Writing & News

Launch speech by Kathleen Mary Fallon for ‘I Had a Father in Karratha’

Kathleen kindly gave permission to reproduce her excellent launch speech for Annette Trevitt for her first book, a work of narrative nonfiction I Had a Father in Karratha. The launch was at Readings Carlton bookshop on 3 April 2023.

Well, isn’t it exciting to be here to celebrate the launch of Annette Trevitt’s ‘I Had a Father in Karratha’, published so well by Terri-ann White’s Upswell Publishing and I’m honoured to launch such a significant book − ‘significant’, ‘honoured’, glib, book-launch words but I hope, by the end of this launch-talk, you’ll realise how right they are.

I have to congratulate Upswell for the careful design which makes such complex material so reader friendly. When Terri-ann rang Annette early one Sunday morning after having read the MS in one sitting – my god that would take stamina – her first words were, ‘It sings!’ And it does! It sings and it pulses like something alive, like a heart that doesn’t miss a beat.

I Had a Father in Karratha is a creative non-fiction unique in that it can be enjoyed by the general reader, across the board to those whose bag is literary fiction and non-fiction. The story’s timeline spans from February 2016 to August 2018 when Annette, as the executor (or ‘executioner’ as one financial institution insists on calling her) of her father Richard John Trevitt’s will, finds herself faced with an existential crisis – the Herculean task of untangling the massive financial mess he’s left behind.

Complicating this is the fact she’s in Melbourne and the mess is in WA and that she’s an overworked teacher, slogging away in the casualised workforce and, also a single mother. However, the force driving her tenacity is her profound love for an errant and absent father who had abandoned the family to bankruptcy when Annette was eight. This Herculean task she undertakes is what makes, to my mind, the book a contemporary epic – perhaps the inaugural email epic – that is, a long narrative in heightened language that recounts the extraordinary deeds of a single, legendary heroine.

Early in the book Annette says it should take a few months to sort out the will – little does she know it will take years of Kafkaesque chaos, obfuscation and almost criminal negligence as she fights with various financial institutions, real estate agents etc. I’m sure everyone of us here has been frustrated, sometimes to tears, trying to get Telstra, Medicare, Centrelink and such institutions to answer emails or phone calls – but this is a doozy, that’s a technical, literary term for this contemporary version of Kafka’s The Castle, and I can almost see poor old Franz Kafka shaking his head in recognition and awe.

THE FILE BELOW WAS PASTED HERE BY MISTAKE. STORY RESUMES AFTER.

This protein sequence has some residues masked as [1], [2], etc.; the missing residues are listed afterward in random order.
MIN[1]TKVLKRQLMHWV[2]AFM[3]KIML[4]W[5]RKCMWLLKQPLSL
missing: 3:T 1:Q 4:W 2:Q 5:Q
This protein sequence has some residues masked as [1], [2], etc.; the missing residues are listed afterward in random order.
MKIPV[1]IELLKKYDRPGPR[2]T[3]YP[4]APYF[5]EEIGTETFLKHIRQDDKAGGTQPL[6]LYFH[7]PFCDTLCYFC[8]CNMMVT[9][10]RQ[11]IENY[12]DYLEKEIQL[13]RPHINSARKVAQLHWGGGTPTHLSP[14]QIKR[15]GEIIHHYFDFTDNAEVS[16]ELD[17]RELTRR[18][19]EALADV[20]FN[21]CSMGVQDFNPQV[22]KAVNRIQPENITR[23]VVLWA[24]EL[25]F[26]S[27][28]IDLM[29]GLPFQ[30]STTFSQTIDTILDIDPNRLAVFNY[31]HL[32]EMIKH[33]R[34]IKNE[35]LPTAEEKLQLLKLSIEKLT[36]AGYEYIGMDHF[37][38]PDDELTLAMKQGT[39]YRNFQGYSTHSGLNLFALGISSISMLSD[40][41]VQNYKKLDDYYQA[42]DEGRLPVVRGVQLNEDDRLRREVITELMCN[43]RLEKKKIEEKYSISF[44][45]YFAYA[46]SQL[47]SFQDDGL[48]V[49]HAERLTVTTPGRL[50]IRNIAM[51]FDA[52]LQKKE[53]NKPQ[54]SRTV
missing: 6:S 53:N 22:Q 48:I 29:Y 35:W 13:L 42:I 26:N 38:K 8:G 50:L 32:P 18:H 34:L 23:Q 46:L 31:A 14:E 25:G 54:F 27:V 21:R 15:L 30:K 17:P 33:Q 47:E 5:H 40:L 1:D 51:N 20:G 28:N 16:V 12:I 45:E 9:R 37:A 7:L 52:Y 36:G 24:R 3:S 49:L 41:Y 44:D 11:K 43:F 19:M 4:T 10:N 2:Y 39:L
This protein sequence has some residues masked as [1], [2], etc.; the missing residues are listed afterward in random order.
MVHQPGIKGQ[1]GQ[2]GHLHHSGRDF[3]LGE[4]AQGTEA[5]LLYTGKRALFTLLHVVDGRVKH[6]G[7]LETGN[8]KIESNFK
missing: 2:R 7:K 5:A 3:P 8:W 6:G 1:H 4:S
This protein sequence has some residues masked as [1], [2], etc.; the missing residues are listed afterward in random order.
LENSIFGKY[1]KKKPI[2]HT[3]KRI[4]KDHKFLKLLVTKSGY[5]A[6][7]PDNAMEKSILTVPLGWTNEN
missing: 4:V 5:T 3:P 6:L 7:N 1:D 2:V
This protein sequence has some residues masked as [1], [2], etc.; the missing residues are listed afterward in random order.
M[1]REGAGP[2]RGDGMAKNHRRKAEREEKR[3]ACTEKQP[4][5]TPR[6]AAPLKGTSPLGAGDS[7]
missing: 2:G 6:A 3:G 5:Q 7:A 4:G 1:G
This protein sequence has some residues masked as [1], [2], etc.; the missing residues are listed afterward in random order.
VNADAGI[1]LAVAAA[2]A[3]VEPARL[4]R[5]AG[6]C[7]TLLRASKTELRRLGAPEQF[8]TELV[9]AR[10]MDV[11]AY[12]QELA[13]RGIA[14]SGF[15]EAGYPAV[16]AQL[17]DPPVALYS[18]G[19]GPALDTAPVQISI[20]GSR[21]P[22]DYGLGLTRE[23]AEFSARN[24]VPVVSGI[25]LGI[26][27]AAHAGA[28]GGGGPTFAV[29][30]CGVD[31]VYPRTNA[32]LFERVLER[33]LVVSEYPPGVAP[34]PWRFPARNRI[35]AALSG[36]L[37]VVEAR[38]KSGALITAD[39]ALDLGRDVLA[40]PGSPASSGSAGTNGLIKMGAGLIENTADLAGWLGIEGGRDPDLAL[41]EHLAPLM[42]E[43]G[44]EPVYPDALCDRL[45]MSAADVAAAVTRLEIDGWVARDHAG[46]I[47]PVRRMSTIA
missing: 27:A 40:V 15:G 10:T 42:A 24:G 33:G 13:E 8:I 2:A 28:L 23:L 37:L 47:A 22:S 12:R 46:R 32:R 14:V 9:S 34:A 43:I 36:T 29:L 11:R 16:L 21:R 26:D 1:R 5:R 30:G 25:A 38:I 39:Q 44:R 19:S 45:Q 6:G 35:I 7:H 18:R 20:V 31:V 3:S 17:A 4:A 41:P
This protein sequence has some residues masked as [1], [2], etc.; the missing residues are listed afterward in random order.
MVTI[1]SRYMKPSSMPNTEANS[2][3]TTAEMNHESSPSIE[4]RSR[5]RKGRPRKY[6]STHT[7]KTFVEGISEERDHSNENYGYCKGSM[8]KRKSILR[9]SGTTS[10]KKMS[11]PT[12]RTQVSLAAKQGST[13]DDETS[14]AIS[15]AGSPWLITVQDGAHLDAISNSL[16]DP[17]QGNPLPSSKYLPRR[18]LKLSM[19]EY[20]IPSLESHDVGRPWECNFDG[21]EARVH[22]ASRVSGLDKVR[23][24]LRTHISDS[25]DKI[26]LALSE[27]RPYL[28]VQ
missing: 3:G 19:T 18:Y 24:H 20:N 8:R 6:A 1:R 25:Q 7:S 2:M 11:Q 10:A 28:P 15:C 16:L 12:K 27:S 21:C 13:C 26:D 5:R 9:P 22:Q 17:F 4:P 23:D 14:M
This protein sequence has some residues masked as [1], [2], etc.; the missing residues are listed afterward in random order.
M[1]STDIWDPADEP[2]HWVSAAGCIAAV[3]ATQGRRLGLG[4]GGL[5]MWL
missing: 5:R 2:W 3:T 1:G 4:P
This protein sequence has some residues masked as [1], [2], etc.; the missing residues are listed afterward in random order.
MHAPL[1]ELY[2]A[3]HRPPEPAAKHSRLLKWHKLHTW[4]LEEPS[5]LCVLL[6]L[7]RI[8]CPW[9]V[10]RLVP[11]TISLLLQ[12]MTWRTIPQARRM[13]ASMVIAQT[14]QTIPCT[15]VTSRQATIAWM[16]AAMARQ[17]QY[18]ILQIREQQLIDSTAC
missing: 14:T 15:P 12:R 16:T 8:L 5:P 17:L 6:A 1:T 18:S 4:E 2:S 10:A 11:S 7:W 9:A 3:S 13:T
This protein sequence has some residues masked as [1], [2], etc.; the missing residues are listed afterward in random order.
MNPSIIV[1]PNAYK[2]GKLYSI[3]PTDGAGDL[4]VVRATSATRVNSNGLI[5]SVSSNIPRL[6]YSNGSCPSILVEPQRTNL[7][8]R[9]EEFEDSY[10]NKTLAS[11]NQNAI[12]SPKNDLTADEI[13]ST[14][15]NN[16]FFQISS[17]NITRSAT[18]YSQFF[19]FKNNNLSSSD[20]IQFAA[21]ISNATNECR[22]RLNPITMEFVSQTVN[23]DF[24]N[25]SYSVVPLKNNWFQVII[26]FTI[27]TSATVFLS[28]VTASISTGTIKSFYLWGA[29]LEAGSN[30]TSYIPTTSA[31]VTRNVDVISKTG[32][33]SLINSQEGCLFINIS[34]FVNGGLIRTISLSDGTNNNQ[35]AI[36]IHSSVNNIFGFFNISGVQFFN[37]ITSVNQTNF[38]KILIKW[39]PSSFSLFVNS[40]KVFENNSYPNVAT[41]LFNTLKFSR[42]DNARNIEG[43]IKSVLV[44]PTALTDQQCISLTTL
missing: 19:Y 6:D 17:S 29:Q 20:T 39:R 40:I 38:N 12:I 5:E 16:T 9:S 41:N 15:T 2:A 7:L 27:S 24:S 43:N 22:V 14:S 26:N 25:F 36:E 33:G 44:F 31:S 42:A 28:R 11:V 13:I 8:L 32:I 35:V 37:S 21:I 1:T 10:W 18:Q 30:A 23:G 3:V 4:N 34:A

I’m thinking particularly of chapter 5 in The Castle when K. finally gets an interview with the Superintendent.

In such a large governmental department office as the Count’s, it may occasionally happen that one department ordains this, another that; neither knows of the other, and thought the supreme control is absolutely efficient, it comes, by its nature, too late …

However, unlike poor old Franz baby, Annette – spoiler alert! – finally triumphs against these bizarre and brutal administrative and bureaucratic forces. And how does she do that? Well, apart from the love (which is nowhere evident in Kafka), one of her heroine attributes is her sense of humour.

‘Does the story bore you? asks the Superintendent.

‘No’, said K, ‘it amuses me.’

But K’s ‘amusement’ hasn’t developed into the relentless and sophisticated humour we find right from the get-go in this book. This is how it starts:-

I pulled over to the side of the road to take the call. Nerida, Marcus and I sat, three abreast, in our dad’s ute, 45 degrees, no air-con, flies and, on the other end of the phone, the funeral director. We talked burial arrangements and then he asked if Dad was a big man.

‘Well, I guess so,’ I said. ‘Yeah, he saw himself … yeah, in this town … in Karratha.’

Nerida leant forward and said, ‘He means Dad’s size.’


Marcus looked at me and nodded.

‘For the coffin.’ (page 1)


The coffin was carried out into the baking heat to Beethoven’s ‘Ode to Joy’. The funeral director, an out-of-towner from Carnarvon, led the procession down the Dampier Highway. Nerida, Amanda and I followed the hearse in a borrowed car. I drove. Ahead of us, the director flicked on the left blinker.

‘Oh no.’ I said. ‘He thinks the Leisure Centre is the cemetery’.

The blinker stayed on.

‘Shit. What do I do … follow him or keep driving straight ahead? Quick, what do you reckon?’

We laughed. The hearse slowed down. As it was about to turn, its brake lights flickered and then the blinker went off. The hearse accelerated towards the cemetery but not before I had pictured the funeral procession doing a lap of the Leisure Centre car park.

You think writing like that’s easy? It aint! I’m reminded of actors who say it took them decades to be able to walk across a stage convincingly or calligraphy masters who take a lifetime to master one perfect stroke. The whole book is this kind of ‘easy’. How can a book that details endless struggles with Tax departments, Probate, Public Trustees, overdrafts, chequebook stubs, share brokers, lost property deeds, strata levies (to name a few) be a real page turner? Well, good fucking writing, writing that knows absolutely what it is doing, crafted writing driven by passion and humour. The subtitle could have been something like ‘fiscal malfeasance’ or ‘for the attention of the financial ombudsman’ and all this in the shadow of the Royal Commission into Misconduct in the Banking, Superannuation and Financial Services Industry and Robodebt.

I first met Annette when I moved into the same block of flats in St Kilda in the early 90s. We were neighbours and mates there for a number of years. At that time she was mainly making animation shorts as well as writing short stories. She’s a fabulous artist/animator and perhaps it’s this sense of the visual that gives her this spider’s eye acute sensitivity for visual/affective detail.